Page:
Psychologists, philosophers and social scientists have plenty to say about spirituality. Some consider it is closely associated with religion – a set of traditional beliefs, rituals and activities associated with a higher power. Others acknowledge that one can have faith in a higher power whilst not necessarily being aligned with any orthodox religion. Or, spirituality “need not involve adherence to a set of religious tenets, or even belief in a personal God.” Recently, spirituality has become “decoupled” from orthodox religion as people explore a greater variety of philosophies to find personal meaning and psychic growth.
The common features of definitions of spirituality are transcendence – reaching out for something beyond the tangible and finding “meaning” in life. Other concepts linked to spirituality include imagination and creativity, but also generativity. The latter means, literally, the ability to create or reproduce, but more widely to become more productive and do something worthwhile, especially “giving back” to future generations.
It is commonly assumed that spirituality increases with age. This is reflected in the search for enlightenment expressed in many religions. Jung argued that around mid life an individual typically begins to explore the more spiritual aspect of the self as they move closer to death. Some are dissatisfied with what they have accomplished or failed to accomplish within their life times. Ageing is often associated with the attainment of wisdom. Increasing understanding and insight may allow people to see beyond the mundane and also to appreciate the ambiguous and paradoxical nature of reality.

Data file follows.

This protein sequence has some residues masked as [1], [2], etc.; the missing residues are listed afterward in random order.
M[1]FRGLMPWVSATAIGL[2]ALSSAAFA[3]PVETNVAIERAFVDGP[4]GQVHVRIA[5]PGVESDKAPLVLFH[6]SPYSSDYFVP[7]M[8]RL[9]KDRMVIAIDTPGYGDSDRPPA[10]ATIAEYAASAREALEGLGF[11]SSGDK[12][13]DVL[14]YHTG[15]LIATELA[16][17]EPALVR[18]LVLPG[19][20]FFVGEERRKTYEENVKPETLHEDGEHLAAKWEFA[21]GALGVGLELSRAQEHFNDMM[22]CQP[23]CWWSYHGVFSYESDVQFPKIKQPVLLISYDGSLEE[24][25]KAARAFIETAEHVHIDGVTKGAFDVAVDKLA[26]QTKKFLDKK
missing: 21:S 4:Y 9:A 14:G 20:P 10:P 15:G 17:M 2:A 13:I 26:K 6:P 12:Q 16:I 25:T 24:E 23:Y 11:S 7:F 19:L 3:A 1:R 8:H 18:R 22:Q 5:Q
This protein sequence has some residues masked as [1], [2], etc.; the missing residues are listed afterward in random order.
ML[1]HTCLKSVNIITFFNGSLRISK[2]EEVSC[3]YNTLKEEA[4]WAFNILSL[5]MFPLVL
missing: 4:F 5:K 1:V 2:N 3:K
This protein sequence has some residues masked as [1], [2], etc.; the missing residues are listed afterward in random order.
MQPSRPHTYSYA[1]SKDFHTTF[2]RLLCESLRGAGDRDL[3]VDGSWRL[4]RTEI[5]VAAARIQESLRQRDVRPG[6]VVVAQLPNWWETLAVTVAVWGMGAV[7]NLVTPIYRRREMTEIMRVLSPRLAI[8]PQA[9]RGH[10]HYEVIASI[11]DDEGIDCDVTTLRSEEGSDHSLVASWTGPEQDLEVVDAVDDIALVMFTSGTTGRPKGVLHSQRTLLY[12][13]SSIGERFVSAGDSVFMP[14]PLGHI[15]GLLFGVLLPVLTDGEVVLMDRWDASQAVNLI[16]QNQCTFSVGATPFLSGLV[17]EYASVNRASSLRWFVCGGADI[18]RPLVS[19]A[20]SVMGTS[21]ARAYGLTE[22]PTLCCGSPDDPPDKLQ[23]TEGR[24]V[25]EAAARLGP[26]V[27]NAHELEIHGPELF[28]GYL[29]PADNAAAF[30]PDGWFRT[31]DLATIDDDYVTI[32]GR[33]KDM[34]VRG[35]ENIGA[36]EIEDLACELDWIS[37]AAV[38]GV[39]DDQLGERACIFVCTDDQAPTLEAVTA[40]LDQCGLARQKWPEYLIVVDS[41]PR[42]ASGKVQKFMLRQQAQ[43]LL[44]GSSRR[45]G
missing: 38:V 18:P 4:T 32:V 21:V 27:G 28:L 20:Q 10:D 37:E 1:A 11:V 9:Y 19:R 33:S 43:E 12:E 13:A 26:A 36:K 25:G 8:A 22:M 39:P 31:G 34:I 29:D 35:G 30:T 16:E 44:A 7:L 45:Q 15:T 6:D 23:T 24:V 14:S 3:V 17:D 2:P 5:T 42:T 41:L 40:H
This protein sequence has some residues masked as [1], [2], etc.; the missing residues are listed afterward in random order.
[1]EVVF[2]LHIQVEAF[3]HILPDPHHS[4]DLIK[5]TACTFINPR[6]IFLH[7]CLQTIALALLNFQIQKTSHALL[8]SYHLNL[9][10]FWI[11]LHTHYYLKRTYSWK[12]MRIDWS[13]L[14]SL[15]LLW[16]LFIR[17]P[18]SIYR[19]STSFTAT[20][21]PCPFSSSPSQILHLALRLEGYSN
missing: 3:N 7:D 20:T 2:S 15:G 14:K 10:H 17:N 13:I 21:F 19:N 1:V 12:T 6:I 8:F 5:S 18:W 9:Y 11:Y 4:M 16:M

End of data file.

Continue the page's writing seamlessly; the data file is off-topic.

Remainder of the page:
But what do ordinary New Zealanders think? How do they define spirituality? How important is it to them? What has influenced their views as they look forward to later life?
In 2008, as part of the Health, Work and Retirement Study, I put these questions to 50 New Zealanders aged 55 to 70, men and women, Maori and Pakeha.
Firstly, interviewees were asked how important spirituality was to them. There were significant differences by gender; 41% of the women, but only 21% of the men said that spirituality was important or very important to them. How this response can be interpreted depends on individual definition of spirituality, so the next question was – “What does spirituality mean to you?”
Over half of the interviewees mentioned formal religion in relation to spirituality, but only two mentioned religions other than Christianity. Emphasis on Christianity was also implicit in mention of church and church-going. There were more negative comments about this than positive. Only a few felt that spirituality in terms of Christian observances was positive for them. Often, when talking about spirituality and their beliefs, they added “but I don’t go to church”.
Spirituality, for some people, evoked spiritualism, and most felt negative towards mediums, “hearing voices” and reading the future.
Several people included belief in a Supreme Being or power in their definition of spirituality, even though this was not necessarily the Christian God.
Equal numbers of men and women linked spirituality with nature. Their comments are thoughtful and lyrical, talking about sunsets and mountain views, hearing birds singing and admiring the night sky. One person said: